Bennett, John Hughes (DNB00)

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BENNETT, JOHN HUGHES, M.D. (1812–1875), physician and physiologist, was born in London on 31 Aug. 1812. He was educated at the grammar and Mount Radford schools, Exeter, but owed much to his mother's influence. She trained him both in literary and artistic tastes, and developed in him elocutionary talents of a high order. With his mother he spent much time on the continent, especially in France. After an apprenticeship with a surgeon at Maidstone, commencing in 1829, Bennett entered at Edinburgh in 1833. He was a zealous student of anatomy and physiology under Robert Knox and John Fletcher, both of whom influenced him greatly. The Goodsirs, Edward Forbes, J. H. Balfour, and John Reid were among his intimate associates, and he became one of the presidents of the Royal Medical Society. While a student he published a paper 'On the Anatomy and Physiology of the Otic Ganglion' {London Medical Gazette, 30 July 1836). He graduated M.D. in 1837, receiving a gold medal, on Syme's recommendation, for the best surgical report, while Sir Charles Bell declared his 'Dissertation on the Physiology and Pathology of the Brain' worthy of a second medal.

Bennett now proceeded to Paris, where he studied two years, and founded the Parisian Medical Society, becoming its first president. Another period of two years was spent in the principal German centres of medical study. Parisian methods of clinical study powerfully impressed him, and he acquired great skill in the application of the microscope in practical medicine. During his residence on the continent he wrote nearly a score of articles in Tweedie's 'Library of Medicine' (vol. ii.), including most of those on the diseases of the nervous system.

Returning to Edinburgh in 1841, Bennett published in October his 'Treatise on Codliver Oil as a Therapeutic Agent in certain forms of Gout, Rheumatism, and Scrofula.' He derived his knowledge on this subject from the German schools, although cod-liver oil had long been used as a remedy among the Scotch fishing populations, and had for many years been prescribed by Drs. Kay and Bardsley in the Manchester infirmary. Although this treatise excited much interest, a large part of the edition remained unsold in 1847, when an appendix of cases benefited by cod-liver oil was added, and it was stated that one house of druggists in Edinburgh had dispensed 600 gallons of it in the preceding twelvemonth, as compared with one gallon in 1841. In 1848 Dr. C. J. B. Williams of London published a series of cases in which he had prescribed cod-liver oil with benefit in phthisis, introducing a fresh and more palatable preparation; and the respective shares of praise due to Bennett and Williams in the introduction of the new drug were subsequently warmly disputed.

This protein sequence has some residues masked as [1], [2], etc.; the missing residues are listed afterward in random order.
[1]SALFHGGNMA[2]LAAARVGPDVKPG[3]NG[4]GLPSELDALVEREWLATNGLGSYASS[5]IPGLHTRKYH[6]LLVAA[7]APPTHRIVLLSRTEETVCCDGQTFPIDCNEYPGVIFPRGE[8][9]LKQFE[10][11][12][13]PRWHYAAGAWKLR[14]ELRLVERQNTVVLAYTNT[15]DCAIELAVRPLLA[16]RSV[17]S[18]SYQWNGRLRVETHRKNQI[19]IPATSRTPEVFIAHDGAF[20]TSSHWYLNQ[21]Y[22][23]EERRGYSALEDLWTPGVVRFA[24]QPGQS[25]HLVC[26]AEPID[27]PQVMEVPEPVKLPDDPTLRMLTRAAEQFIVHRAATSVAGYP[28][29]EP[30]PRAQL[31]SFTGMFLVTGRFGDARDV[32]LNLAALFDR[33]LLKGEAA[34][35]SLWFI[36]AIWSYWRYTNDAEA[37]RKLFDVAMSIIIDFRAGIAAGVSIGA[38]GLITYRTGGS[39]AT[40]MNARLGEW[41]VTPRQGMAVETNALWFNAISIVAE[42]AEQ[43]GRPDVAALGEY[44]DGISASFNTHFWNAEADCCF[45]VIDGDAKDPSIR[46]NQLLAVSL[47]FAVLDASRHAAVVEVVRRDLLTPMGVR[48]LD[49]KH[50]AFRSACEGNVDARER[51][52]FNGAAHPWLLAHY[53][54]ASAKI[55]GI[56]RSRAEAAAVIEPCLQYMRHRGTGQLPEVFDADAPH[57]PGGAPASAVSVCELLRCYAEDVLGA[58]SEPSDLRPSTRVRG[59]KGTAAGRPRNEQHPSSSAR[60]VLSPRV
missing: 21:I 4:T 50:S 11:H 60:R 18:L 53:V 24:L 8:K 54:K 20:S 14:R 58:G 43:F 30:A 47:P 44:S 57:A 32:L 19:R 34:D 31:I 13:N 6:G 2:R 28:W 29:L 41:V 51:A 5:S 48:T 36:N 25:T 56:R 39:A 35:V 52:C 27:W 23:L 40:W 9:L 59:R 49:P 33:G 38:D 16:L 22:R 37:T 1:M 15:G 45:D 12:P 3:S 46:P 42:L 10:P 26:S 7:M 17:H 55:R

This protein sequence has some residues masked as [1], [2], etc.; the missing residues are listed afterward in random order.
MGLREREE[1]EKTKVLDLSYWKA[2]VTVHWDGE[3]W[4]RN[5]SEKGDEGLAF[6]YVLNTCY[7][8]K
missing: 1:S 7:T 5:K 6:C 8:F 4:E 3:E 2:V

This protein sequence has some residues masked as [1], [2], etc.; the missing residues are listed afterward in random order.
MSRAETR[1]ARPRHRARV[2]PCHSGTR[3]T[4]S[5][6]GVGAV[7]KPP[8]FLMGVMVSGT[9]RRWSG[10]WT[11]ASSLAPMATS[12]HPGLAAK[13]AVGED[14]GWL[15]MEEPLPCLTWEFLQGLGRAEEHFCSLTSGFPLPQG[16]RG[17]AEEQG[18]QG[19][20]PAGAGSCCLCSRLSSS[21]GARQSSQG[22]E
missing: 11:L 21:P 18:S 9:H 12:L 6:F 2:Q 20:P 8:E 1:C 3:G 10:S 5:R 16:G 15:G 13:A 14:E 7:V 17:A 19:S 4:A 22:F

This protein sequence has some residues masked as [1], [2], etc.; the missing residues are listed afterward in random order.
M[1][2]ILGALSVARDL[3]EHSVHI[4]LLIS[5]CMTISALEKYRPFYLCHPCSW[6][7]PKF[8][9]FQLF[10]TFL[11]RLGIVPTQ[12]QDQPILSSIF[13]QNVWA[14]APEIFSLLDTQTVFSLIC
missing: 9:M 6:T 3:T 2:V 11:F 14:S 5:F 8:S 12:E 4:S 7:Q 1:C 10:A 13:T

In November 1841 Bennett commenced lecturing on histology at Edinburgh, giving a series of microscopical demonstrations on; minute structures, illustrating anatomy, physiology, pathology, and the diagnosis of disease, and also taking private classes on microscopical manipulation. He was the first to give this instruction systematically, and great credit is due to him for his clear recognition of the importance of the microscope in the clinical investigation of disease. At that time, says Dr. McKendrick, 'so long as an organ showed no change in its material substance when examined by the naked eye, physicians called its affections functional, and the fact of microscopal changes of structure was overlooked.'